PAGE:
Yeah, of course. And this idea that a lot of or a certain amount of work trauma, let’s call it is through no fault of your own. Right, right. Yeah. But I can see why that would lead people to be like, I’m not gonna bother with a full time job. It’s like you can follow all the rules and do good work and do exactly as you’re told and still wind up on the wrong side of the layoff table.

Greg Muccio 13:14
Yeah, no, absolutely. And I think why I’m super proud of our team. And what we’ve done over the past couple of years, is I think the hospitality industry probably got hit the hardest, right? Because obviously, during the pandemic, people were not traveling, people were not going out. And you’re finally seeing, you know, some of that stuff come. But once again, that’s a group that was just really hit hard. And so yeah, there’s a pause there with that. So just really proud of my team and them getting out there and doing what we’ve done getting ourselves into a position where we are now where we are staffed as we go into our winter operations, which is really huge. And we’ve got all the pieces of the business where they need to be at this point in time. And and so that’s just that’s really exciting. Yeah, of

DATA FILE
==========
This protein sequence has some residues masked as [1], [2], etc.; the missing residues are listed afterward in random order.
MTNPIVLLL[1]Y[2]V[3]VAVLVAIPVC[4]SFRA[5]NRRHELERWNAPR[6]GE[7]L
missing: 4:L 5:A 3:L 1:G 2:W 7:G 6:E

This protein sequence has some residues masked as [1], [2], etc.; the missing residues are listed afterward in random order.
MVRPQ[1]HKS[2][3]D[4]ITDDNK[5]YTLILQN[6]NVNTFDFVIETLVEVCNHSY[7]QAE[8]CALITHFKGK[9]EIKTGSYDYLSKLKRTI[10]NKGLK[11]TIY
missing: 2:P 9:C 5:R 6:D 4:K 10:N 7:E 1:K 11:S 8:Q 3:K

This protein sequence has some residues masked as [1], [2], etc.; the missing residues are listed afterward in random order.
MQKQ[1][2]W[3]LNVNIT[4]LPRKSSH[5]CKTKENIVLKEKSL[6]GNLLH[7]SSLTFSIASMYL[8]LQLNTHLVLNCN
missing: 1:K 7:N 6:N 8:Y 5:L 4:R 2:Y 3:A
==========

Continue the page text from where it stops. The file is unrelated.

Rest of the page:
Rob Stevenson 14:08
course. So what is the scope of the town operation? I would just love to know the more about your team.

Greg Muccio 14:13